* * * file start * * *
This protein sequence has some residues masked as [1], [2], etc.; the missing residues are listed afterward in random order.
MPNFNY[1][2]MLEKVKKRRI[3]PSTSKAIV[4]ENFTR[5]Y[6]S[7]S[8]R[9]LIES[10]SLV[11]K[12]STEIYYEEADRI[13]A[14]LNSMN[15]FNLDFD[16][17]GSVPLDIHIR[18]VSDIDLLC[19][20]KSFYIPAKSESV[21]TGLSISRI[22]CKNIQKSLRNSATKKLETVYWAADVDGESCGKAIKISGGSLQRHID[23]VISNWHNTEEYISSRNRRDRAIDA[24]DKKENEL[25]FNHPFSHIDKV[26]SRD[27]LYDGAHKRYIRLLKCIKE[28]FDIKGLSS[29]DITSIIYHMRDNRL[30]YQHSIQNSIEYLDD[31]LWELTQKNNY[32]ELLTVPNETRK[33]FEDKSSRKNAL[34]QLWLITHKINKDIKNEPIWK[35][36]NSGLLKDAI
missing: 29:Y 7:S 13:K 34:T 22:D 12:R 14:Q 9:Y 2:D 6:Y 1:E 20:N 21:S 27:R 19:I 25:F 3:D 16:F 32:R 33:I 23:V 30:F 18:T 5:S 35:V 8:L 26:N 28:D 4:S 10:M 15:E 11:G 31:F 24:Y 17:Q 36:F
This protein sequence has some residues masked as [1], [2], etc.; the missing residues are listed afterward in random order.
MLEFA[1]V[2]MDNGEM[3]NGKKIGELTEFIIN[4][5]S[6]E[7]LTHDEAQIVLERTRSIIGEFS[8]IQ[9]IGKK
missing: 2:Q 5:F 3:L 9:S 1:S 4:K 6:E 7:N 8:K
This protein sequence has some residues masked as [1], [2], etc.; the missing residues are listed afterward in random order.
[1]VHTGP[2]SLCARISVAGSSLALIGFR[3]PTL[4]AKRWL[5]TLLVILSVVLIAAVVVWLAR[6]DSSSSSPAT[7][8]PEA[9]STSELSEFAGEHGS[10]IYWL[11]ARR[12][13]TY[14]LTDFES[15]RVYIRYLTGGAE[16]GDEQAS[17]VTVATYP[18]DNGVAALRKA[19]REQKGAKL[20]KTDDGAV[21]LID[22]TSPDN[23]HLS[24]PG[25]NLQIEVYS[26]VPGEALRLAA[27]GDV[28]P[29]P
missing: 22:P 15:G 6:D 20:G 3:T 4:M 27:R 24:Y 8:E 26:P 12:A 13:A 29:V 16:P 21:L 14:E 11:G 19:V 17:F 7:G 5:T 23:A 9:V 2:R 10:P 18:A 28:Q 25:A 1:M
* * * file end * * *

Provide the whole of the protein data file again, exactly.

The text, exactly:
This protein sequence has some residues masked as [1], [2], etc.; the missing residues are listed afterward in random order.
MPNFNY[1][2]MLEKVKKRRI[3]PSTSKAIV[4]ENFTR[5]Y[6]S[7]S[8]R[9]LIES[10]SLV[11]K[12]STEIYYEEADRI[13]A[14]LNSMN[15]FNLDFD[16][17]GSVPLDIHIR[18]VSDIDLLC[19][20]KSFYIPAKSESV[21]TGLSISRI[22]CKNIQKSLRNSATKKLETVYWAADVDGESCGKAIKISGGSLQRHID[23]VISNWHNTEEYISSRNRRDRAIDA[24]DKKENEL[25]FNHPFSHIDKV[26]SRD[27]LYDGAHKRYIRLLKCIKE[28]FDIKGLSS[29]DITSIIYHMRDNRL[30]YQHSIQNSIEYLDD[31]LWELTQKNNY[32]ELLTVPNETRK[33]FEDKSSRKNAL[34]QLWLITHKINKDIKNEPIWK[35][36]NSGLLKDAI
missing: 29:Y 7:S 13:K 34:T 22:D 12:R 14:Q 9:Y 2:D 6:Y 1:E 20:N 21:S 27:R 19:I 25:F 3:D 16:F 32:R 33:I 23:V 30:F 18:T 5:S 35:V 8:L 26:N 28:D 4:S 10:M 15:E 11:G 31:F 24:Y 17:Q 36:F
This protein sequence has some residues masked as [1], [2], etc.; the missing residues are listed afterward in random order.
MLEFA[1]V[2]MDNGEM[3]NGKKIGELTEFIIN[4][5]S[6]E[7]LTHDEAQIVLERTRSIIGEFS[8]IQ[9]IGKK
missing: 2:Q 5:F 3:L 9:S 1:S 4:K 6:E 7:N 8:K
This protein sequence has some residues masked as [1], [2], etc.; the missing residues are listed afterward in random order.
[1]VHTGP[2]SLCARISVAGSSLALIGFR[3]PTL[4]AKRWL[5]TLLVILSVVLIAAVVVWLAR[6]DSSSSSPAT[7][8]PEA[9]STSELSEFAGEHGS[10]IYWL[11]ARR[12][13]TY[14]LTDFES[15]RVYIRYLTGGAE[16]GDEQAS[17]VTVATYP[18]DNGVAALRKA[19]REQKGAKL[20]KTDDGAV[21]LID[22]TSPDN[23]HLS[24]PG[25]NLQIEVYS[26]VPGEALRLAA[27]GDV[28]P[29]P
missing: 22:P 15:G 6:D 20:G 3:T 4:M 27:R 24:Y 8:E 26:P 12:A 13:A 29:V 16:P 21:L 14:E 11:G 19:V 17:F 7:G 5:T 23:A 9:V 2:R 10:P 18:A 28:Q 25:A 1:M